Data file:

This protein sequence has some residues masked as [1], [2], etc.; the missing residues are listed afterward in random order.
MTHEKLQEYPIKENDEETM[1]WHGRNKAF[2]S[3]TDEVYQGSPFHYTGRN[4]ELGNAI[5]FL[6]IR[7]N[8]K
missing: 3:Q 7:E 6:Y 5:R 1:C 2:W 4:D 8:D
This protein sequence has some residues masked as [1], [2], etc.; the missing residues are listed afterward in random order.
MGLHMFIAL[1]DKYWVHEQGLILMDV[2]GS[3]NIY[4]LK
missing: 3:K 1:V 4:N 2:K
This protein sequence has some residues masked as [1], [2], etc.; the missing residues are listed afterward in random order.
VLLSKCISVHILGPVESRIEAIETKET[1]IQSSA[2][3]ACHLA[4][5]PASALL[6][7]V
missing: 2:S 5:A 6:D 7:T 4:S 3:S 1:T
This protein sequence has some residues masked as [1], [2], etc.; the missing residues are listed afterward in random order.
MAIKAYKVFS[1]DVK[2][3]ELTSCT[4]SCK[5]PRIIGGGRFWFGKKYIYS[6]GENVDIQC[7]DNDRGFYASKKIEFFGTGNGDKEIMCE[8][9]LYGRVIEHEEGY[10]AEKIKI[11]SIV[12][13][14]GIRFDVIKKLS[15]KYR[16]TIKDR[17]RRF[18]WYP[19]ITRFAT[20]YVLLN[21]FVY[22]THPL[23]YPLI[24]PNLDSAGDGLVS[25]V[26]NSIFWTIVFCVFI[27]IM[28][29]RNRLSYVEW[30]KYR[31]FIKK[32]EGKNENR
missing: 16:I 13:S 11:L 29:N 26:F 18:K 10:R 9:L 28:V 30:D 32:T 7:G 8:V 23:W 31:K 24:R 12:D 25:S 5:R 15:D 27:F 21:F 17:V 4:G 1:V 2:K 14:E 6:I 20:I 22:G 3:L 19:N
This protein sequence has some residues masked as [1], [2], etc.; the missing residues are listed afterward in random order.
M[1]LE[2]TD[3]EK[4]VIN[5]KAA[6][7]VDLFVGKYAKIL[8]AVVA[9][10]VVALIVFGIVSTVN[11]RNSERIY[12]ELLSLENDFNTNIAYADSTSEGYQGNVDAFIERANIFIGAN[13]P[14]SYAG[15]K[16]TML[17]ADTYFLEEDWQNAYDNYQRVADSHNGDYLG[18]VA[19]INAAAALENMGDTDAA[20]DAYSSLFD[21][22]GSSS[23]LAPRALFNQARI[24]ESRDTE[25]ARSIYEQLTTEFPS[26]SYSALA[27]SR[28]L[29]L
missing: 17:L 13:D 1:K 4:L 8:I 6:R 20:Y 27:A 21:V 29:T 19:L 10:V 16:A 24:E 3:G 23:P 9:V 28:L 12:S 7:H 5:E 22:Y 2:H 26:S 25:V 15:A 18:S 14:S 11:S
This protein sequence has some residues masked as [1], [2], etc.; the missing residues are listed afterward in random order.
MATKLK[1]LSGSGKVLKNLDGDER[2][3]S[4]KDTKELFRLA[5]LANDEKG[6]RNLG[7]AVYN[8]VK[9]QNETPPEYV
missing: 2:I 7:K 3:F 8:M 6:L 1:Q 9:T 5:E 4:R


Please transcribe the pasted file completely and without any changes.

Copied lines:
This protein sequence has some residues masked as [1], [2], etc.; the missing residues are listed afterward in random order.
MTHEKLQEYPIKENDEETM[1]WHGRNKAF[2]S[3]TDEVYQGSPFHYTGRN[4]ELGNAI[5]FL[6]IR[7]N[8]K
missing: 3:Q 7:E 6:Y 5:R 1:C 2:W 4:D 8:D
This protein sequence has some residues masked as [1], [2], etc.; the missing residues are listed afterward in random order.
MGLHMFIAL[1]DKYWVHEQGLILMDV[2]GS[3]NIY[4]LK
missing: 3:K 1:V 4:N 2:K
This protein sequence has some residues masked as [1], [2], etc.; the missing residues are listed afterward in random order.
VLLSKCISVHILGPVESRIEAIETKET[1]IQSSA[2][3]ACHLA[4][5]PASALL[6][7]V
missing: 2:S 5:A 6:D 7:T 4:S 3:S 1:T
This protein sequence has some residues masked as [1], [2], etc.; the missing residues are listed afterward in random order.
MAIKAYKVFS[1]DVK[2][3]ELTSCT[4]SCK[5]PRIIGGGRFWFGKKYIYS[6]GENVDIQC[7]DNDRGFYASKKIEFFGTGNGDKEIMCE[8][9]LYGRVIEHEEGY[10]AEKIKI[11]SIV[12][13][14]GIRFDVIKKLS[15]KYR[16]TIKDR[17]RRF[18]WYP[19]ITRFAT[20]YVLLN[21]FVY[22]THPL[23]YPLI[24]PNLDSAGDGLVS[25]V[26]NSIFWTIVFCVFI[27]IM[28][29]RNRLSYVEW[30]KYR[31]FIKK[32]EGKNENR
missing: 16:I 13:S 11:L 29:N 26:F 18:K 10:R 9:L 28:V 30:D 32:T 7:G 8:V 23:W 31:K 24:R 12:D 25:S 5:R 15:D 27:F 21:F 17:V 4:G 1:V 2:K 14:E 6:I 20:I 22:G 3:L 19:N
This protein sequence has some residues masked as [1], [2], etc.; the missing residues are listed afterward in random order.
M[1]LE[2]TD[3]EK[4]VIN[5]KAA[6][7]VDLFVGKYAKIL[8]AVVA[9][10]VVALIVFGIVSTVN[11]RNSERIY[12]ELLSLENDFNTNIAYADSTSEGYQGNVDAFIERANIFIGAN[13]P[14]SYAG[15]K[16]TML[17]ADTYFLEEDWQNAYDNYQRVADSHNGDYLG[18]VA[19]INAAAALENMGDTDAA[20]DAYSSLFD[21][22]GSSS[23]LAPRALFNQARI[24]ESRDTE[25]ARSIYEQLTTEFPS[26]SYSALA[27]SR[28]L[29]L
missing: 17:L 13:D 1:K 4:L 8:I 6:R 20:Y 27:A 21:V 29:T 19:L 10:V 16:A 24:E 3:G 23:P 9:V 28:L 12:S 7:H 5:E 22:Y 2:H 26:S 25:V 15:A 18:S 14:S 11:S
This protein sequence has some residues masked as [1], [2], etc.; the missing residues are listed afterward in random order.
MATKLK[1]LSGSGKVLKNLDGDER[2][3]S[4]KDTKELFRLA[5]LANDEKG[6]RNLG[7]AVYN[8]VK[9]QNETPPEYV
missing: 2:I 7:K 3:F 8:M 6:L 1:Q 9:T 5:E 4:R